Here’s another helpful career post from our friends at The Daily Muse. Check it out:
When faced with a rough market, stiff competition, or a search that’s been going on for months, many job seekers are looking for creative ways to get leads on potential gigs.
And one of those approaches is using paid job sites like the Ladders, LinkedIn Premium, and FlexJobs. These companies claim to give an edge in a competitive market, either by weeding out the majority of positions from their listings so you can focus only on the ones that are right for you, getting your resume in front of recruiters, or offering personalized job search guidance and tips.
But are they worth it?
The job seekers I’ve talked to give mixed reviews. Thomas Power, a telecommunications networking professional, put his resume on the Ladders “just to see what was out there.” Within a week, he was approached by six different companies asking him for an interview. In addition, he received customized emails with job openings specifically focused in the industry and geographic areas that he preferred. And the jobs were with companies like Amazon, Barnes and Noble, Board Head, and other Fortune 500s—companies that aren’t listing their jobs on Craigslist.
On the other hand, Mariya, who has a Master’s Degree in Life Sciences and is currently an MBA student, hasn’t seen a benefit to paying the membership fee. “I guess it all depends on how specialized you are,” she says. “They’re often more concerned with executive and high tech searches.”
But are they right for you? Here are a few things to keep in mind. First, many jobs that are found on pay-for-listing sites are also available at no cost on company websites or freely accessible job search engine sites. Yes, a paid site might help you see the jobs you want more quickly, but if a company is earnestly recruiting for an open position, it’s unlikely that it will limit its postings to one listing service.
Next, make sure you know what you’re getting before giving your credit card number away. Talk to someone you know who’s a member (ideally someone in your industry and at your level), and ask them about their experience. How many leads, interviews, and job offers have they received? What has been helpful, and what hasn’t?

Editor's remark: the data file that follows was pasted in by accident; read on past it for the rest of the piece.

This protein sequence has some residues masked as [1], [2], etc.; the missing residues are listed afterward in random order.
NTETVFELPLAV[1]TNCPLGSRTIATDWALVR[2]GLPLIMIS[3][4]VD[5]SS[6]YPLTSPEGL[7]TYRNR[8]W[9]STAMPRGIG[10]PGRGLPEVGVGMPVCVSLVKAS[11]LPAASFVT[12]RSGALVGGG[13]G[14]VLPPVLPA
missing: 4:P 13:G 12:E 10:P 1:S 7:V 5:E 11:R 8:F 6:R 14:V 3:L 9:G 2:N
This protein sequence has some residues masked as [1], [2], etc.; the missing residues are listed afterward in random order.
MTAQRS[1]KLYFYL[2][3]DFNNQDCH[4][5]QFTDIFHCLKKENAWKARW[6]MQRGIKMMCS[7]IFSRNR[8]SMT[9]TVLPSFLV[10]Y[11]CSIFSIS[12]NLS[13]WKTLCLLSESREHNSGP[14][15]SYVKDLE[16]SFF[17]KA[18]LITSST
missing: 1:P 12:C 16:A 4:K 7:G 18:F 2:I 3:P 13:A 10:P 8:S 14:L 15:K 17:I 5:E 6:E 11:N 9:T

Then, when looking through the company’s website, keep the following questions in mind:
- What specifically does the company offer you? Is it access to job listings only, or will it provide you with connections or introductions to hiring managers?
- What are the charges, and what do they cover? Will you have unlimited access to listings and information, or will you be limited to a certain number of matches a month?
- When do you pay? If you pay up front, is there an easy money-back guarantee? Or do you pay once you’ve found a position? How do you cancel the service if you no longer need it? Is it possible to sign up for a trial period?
- If your resume will be posted for recruiters to see, how do you ensure that it will be viewed by the companies that are the best fit for you? Also consider what kind of control you have over what information they see. If you’re not public with your job search, you may not want your name or personal information readily available online.
- What supplementary services are available? Some sites also offer resume critiquing or career coaching, which might make it a more valuable investment. (It also might be annoying—Mariya said that she was hit up for the Ladders’ resume writing service “pretty aggressively.”)
Personally, I don’t think paid job listings are worth it, but I can see why they’re a valuable investment for some. And if it’s worth the cost for you, go for it. But don’t rely solely on paid listings. If there are specific companies you’re interested in, take a look at their websites to see what they have listed, or connect with them on LinkedIn (or Company Muse!). Services like Indeed and Simply Hired browse company websites for unadvertised positions and publish them for free, so it’s good to include them in your search as well.
And (of course I have to say it), if you’re really serious about your job search, step away from the job boards. Attend industry events, ask people for informational interviews, and put yourself out there. It’s definitely not as easy as browsing open positions from the comfort of your couch, but connecting with and expanding your personal contacts will make you open to opportunities that aren’t listed on any site.